Bored Cats are Unhappy Cats

by Michael
(London, UK)

Charlie playing with me - photo Michael Broad

Charlie playing with me - photo Michael Broad

Yep, this is controversial. I say that bored cats are unhappy cats. And I say that it is much harder to keep a cat from becoming bored if the cat is permanently indoors. The best way to combat boredom is to make a cat's life as natural as possible. What keeps a cat from being bored? Acting naturally. What is acting naturally? Chasing, sniffing, investigating, hunting and sleeping. I don't think we can truly replicate these when the cat is indoors all the time no matter what we do (except for sleeping). A cat needs to smell the air, the earth, the grass and other animals.

But how the hell do you do this when the outside is as dangerous as it is? We seem to be resigned to the fact that our cats will be bored (at least a bit) as it is a decent compromise between being (a) hurt and getting stimuli and (b) being bored and safe. Cats though might not see it the same way.

Why did I decide to bring up the evergreen perennial of a subject? Well, I have just watched a bit of TV (22nd March 2010). In a programme called, Animal Park - Wild On The West Coast, one of the senior animal keepers of a safari park in the UK said that, "a bored animal is an unhappy animal".

Before, that about a week ago, the former England football coach, Sven Goran Eriksson, said on TV that he is happier working. Sure, a fortnight's holiday is good but that is it, he said.

I, myself, know that I am happier when challenged. I need constant challenges and targets. So, I conclude that animals including the dominant human animal cannot be bored if he wishes to be happy. The same undoubtedly goes for our cat companions.

Boredom, for our cats, might actually be a bigger problem than we think. One problem is that cats are relatively undemanding in terms of requesting stimuli. They just sleep instead. But I am convinced that cats are happier and healthier if they are challenged and stimulated in a natural way and that can only truly happen in a natural environment, which means the sky over their heads.

This is because cats are still wild cats at heart. It takes very little for a domestic cat to revert to its wild mentality. As soon as they go out into a garden they become wild cats (blunted, though by 9,000 years of domestication).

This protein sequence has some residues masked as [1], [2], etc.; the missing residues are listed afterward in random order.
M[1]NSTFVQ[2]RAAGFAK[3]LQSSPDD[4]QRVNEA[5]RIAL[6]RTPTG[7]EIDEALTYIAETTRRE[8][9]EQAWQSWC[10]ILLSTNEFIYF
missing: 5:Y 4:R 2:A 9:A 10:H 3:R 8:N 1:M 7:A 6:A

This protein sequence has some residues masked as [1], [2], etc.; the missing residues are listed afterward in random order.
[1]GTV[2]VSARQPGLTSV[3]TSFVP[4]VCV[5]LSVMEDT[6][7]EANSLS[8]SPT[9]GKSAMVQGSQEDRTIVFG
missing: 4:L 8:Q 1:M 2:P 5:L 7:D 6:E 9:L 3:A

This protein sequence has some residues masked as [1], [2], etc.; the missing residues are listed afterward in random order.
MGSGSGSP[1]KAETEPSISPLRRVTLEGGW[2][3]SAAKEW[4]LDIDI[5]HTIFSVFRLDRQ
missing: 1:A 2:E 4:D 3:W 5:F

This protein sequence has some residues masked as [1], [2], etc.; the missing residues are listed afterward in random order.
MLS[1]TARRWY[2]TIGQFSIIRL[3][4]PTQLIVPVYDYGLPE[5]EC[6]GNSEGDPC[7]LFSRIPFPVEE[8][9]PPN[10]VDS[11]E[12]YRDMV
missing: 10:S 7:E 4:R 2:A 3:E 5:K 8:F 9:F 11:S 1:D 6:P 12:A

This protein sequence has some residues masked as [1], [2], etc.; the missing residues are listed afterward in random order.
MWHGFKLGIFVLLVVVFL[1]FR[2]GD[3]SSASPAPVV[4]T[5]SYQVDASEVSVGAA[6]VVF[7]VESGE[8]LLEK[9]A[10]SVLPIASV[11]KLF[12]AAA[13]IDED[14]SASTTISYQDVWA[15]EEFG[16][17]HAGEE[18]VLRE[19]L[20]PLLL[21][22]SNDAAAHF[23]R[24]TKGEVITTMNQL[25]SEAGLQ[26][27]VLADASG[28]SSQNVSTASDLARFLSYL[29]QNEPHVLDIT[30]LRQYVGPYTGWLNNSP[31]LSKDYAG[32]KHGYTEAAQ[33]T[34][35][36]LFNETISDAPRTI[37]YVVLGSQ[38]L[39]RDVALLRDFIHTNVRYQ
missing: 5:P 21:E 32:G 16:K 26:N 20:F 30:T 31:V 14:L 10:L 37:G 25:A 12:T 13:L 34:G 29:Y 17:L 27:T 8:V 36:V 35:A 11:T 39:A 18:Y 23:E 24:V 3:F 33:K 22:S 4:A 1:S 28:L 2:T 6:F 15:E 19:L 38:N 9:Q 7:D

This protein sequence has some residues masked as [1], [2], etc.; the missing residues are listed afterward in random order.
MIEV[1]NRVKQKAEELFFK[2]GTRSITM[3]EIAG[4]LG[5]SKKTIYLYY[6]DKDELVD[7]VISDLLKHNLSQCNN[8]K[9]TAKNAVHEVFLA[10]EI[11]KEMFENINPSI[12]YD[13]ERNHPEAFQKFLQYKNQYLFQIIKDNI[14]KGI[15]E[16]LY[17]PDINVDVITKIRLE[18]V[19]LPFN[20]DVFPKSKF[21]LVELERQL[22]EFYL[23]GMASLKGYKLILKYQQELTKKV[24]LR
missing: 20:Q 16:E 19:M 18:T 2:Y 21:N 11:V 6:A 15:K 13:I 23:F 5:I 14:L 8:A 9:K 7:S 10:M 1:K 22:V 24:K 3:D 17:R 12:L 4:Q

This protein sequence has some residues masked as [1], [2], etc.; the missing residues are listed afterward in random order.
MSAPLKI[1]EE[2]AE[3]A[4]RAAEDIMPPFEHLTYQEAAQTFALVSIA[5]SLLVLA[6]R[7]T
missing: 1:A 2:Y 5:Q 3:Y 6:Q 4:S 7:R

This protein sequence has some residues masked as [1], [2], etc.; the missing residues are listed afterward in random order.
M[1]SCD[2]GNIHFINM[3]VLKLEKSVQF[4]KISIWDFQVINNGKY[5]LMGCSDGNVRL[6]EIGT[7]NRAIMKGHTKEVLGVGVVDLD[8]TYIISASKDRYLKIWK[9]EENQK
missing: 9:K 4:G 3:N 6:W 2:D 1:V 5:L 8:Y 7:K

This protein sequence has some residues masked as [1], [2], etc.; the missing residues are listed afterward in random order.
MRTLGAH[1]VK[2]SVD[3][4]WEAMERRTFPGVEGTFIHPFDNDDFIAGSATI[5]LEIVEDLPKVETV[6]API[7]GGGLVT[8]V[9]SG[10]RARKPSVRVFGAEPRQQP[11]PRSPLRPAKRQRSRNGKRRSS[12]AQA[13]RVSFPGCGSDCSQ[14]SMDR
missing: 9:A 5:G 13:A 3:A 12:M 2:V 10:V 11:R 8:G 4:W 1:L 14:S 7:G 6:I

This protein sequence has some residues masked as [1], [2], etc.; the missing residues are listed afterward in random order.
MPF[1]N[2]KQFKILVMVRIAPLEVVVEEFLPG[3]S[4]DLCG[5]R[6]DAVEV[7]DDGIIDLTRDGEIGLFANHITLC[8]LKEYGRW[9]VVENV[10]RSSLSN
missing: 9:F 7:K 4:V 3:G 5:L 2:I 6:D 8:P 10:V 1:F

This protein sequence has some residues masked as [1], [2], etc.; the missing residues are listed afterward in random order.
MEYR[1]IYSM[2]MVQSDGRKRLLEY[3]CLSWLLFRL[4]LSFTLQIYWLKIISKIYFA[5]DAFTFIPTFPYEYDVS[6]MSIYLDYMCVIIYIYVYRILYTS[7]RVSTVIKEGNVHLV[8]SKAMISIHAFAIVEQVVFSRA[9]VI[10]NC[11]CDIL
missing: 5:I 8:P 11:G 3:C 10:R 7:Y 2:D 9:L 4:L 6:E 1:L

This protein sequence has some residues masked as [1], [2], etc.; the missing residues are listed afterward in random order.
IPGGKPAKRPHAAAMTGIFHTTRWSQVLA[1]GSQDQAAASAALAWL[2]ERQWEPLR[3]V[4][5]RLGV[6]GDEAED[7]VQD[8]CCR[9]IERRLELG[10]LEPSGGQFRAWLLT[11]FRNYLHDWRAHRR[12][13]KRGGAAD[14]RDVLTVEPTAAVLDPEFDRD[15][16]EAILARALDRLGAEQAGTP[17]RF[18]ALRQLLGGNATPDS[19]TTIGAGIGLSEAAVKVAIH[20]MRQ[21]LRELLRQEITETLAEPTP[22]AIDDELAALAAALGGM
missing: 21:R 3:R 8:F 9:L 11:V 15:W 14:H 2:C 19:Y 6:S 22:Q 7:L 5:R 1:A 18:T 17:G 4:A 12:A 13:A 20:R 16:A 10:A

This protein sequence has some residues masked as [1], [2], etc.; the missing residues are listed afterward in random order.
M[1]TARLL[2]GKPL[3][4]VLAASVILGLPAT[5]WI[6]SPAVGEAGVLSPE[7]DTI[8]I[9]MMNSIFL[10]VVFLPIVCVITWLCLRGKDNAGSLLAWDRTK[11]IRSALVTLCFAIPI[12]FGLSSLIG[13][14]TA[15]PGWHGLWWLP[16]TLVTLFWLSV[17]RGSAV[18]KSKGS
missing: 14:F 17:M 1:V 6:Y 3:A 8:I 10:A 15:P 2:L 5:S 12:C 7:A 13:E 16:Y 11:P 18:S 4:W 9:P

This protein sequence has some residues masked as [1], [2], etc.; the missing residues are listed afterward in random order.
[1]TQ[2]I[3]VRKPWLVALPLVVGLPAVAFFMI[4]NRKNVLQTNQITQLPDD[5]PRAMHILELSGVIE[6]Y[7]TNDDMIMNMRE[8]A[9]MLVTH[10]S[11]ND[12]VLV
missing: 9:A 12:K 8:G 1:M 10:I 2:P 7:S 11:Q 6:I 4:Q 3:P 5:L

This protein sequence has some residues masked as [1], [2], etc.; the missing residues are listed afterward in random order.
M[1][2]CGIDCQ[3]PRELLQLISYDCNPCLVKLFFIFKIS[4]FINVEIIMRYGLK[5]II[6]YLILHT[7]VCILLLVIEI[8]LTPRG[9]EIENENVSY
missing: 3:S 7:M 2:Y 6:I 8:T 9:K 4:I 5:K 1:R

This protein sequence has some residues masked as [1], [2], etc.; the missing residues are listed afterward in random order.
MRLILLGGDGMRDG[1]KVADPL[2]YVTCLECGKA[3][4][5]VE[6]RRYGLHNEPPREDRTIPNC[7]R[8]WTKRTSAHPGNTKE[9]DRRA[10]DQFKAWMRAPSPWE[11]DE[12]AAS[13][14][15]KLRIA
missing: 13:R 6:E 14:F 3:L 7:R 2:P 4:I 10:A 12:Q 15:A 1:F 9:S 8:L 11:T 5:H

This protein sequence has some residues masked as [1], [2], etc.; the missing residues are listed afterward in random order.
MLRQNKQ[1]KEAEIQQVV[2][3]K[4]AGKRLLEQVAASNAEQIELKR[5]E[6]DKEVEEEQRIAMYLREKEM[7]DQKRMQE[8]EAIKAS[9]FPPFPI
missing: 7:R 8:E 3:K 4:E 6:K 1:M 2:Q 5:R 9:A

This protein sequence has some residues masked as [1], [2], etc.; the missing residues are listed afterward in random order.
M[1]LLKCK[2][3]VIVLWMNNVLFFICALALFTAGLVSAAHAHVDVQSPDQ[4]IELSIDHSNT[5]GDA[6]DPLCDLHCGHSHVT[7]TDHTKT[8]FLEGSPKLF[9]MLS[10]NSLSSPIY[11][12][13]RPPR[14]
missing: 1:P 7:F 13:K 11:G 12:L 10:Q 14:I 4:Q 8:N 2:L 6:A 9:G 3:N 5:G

So, why am I bothering to discuss this? I think we need to do more to make our cat's life as natural as possible. I sense strongly that a lot of people keep their cats indoors for their benefit - meaning the benefit of the person not the cat. They compound that by declawing their cat to protect furniture. It is all one way. The mentality is one which says we can do as we please with our cat companions.

My personal preference is that the "agreement" is mutual and on equal terms. That should be the mentality of the true cat lover.

So, if we have a free choice as to whether we keep a cat or not we should decide whether we have the commitment and facilities to build an outside enclosure. Enclosures are the only practical way to strike a balance between (a) protecting our cat (b) letting our cat act as naturally as possible and (c) giving us peace of mind. I am sorry if this upsets people but logic dictates that it is the best solution. There are very few cat enclosures considering their appropriateness in the modern world.

This post sets an ideal. There are many great cat lovers who need to compromise a lot. I just feel that we should compromise less and try and set some standards. Cat "ownership" can be too casual, to easy to the detriment of the cat.

One last point. I am as guilty as anyone else. I just think that the desire to keep a cat companion is seen as similar to buying a new sofa. In fact the sofa is more important, often. We need to re-evaluate the whole concept of cat keeping in the light of the 2 - 14 million cats euthanised every year in the USA.